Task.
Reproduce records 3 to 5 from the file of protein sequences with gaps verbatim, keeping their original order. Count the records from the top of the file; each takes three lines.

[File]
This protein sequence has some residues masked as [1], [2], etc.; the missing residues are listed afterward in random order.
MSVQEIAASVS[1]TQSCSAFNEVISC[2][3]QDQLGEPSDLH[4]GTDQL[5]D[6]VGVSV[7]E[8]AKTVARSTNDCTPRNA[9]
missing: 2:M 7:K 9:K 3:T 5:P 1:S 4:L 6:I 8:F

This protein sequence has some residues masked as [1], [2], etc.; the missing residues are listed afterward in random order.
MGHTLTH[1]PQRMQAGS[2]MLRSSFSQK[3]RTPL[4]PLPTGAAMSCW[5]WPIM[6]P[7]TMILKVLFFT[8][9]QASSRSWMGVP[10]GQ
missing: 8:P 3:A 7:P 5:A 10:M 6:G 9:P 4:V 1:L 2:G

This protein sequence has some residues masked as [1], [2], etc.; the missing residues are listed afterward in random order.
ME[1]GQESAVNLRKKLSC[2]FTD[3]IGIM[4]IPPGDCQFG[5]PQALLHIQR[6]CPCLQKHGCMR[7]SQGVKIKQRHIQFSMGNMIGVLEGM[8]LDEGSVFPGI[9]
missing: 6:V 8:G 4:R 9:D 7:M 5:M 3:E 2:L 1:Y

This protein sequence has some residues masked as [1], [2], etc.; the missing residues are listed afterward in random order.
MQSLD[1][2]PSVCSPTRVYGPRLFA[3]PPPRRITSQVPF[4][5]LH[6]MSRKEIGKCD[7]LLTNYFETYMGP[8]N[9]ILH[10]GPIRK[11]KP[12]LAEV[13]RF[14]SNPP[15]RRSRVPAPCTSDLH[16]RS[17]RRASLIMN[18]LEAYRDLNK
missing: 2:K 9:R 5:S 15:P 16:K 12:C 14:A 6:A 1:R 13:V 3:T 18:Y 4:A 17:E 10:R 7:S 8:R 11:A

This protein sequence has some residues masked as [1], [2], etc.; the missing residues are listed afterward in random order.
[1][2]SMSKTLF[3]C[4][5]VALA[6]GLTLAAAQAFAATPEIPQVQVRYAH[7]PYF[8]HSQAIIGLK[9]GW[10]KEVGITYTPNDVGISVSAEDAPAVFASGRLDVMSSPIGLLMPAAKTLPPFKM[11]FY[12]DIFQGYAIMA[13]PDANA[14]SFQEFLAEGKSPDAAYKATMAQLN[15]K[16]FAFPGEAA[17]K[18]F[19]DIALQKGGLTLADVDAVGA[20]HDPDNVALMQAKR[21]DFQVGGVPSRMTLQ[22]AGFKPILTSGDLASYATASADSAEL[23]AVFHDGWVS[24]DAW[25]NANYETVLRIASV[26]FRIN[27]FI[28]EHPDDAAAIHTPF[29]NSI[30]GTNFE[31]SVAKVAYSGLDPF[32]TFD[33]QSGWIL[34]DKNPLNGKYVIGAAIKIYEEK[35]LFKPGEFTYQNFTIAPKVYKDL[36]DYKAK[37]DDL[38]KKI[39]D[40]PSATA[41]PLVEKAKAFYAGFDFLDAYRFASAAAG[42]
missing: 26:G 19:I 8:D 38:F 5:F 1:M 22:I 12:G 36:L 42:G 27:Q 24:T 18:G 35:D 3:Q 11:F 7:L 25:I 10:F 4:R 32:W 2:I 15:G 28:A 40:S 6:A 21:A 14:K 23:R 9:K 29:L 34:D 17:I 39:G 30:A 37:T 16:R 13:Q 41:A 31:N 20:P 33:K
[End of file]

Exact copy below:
This protein sequence has some residues masked as [1], [2], etc.; the missing residues are listed afterward in random order.
ME[1]GQESAVNLRKKLSC[2]FTD[3]IGIM[4]IPPGDCQFG[5]PQALLHIQR[6]CPCLQKHGCMR[7]SQGVKIKQRHIQFSMGNMIGVLEGM[8]LDEGSVFPGI[9]
missing: 6:V 8:G 4:R 9:D 7:M 5:M 3:E 2:L 1:Y

This protein sequence has some residues masked as [1], [2], etc.; the missing residues are listed afterward in random order.
MQSLD[1][2]PSVCSPTRVYGPRLFA[3]PPPRRITSQVPF[4][5]LH[6]MSRKEIGKCD[7]LLTNYFETYMGP[8]N[9]ILH[10]GPIRK[11]KP[12]LAEV[13]RF[14]SNPP[15]RRSRVPAPCTSDLH[16]RS[17]RRASLIMN[18]LEAYRDLNK
missing: 2:K 9:R 5:S 15:P 16:K 12:C 14:A 6:A 1:R 13:V 3:T 18:Y 4:A 17:E 10:R 7:S 8:R 11:A

This protein sequence has some residues masked as [1], [2], etc.; the missing residues are listed afterward in random order.
[1][2]SMSKTLF[3]C[4][5]VALA[6]GLTLAAAQAFAATPEIPQVQVRYAH[7]PYF[8]HSQAIIGLK[9]GW[10]KEVGITYTPNDVGISVSAEDAPAVFASGRLDVMSSPIGLLMPAAKTLPPFKM[11]FY[12]DIFQGYAIMA[13]PDANA[14]SFQEFLAEGKSPDAAYKATMAQLN[15]K[16]FAFPGEAA[17]K[18]F[19]DIALQKGGLTLADVDAVGA[20]HDPDNVALMQAKR[21]DFQVGGVPSRMTLQ[22]AGFKPILTSGDLASYATASADSAEL[23]AVFHDGWVS[24]DAW[25]NANYETVLRIASV[26]FRIN[27]FI[28]EHPDDAAAIHTPF[29]NSI[30]GTNFE[31]SVAKVAYSGLDPF[32]TFD[33]QSGWIL[34]DKNPLNGKYVIGAAIKIYEEK[35]LFKPGEFTYQNFTIAPKVYKDL[36]DYKAK[37]DDL[38]KKI[39]D[40]PSATA[41]PLVEKAKAFYAGFDFLDAYRFASAAAG[42]
missing: 26:G 19:I 8:D 38:F 5:F 1:M 22:I 12:G 36:L 42:G 27:Q 24:T 18:G 35:D 3:Q 11:F 7:L 25:I 10:F 4:R 32:W 2:I 15:G 28:A 40:S 6:A 21:A 14:K 23:R 9:K 29:L 34:D 17:I 39:G 30:A 37:T 16:R 13:Q 41:A 31:N 20:P 33:K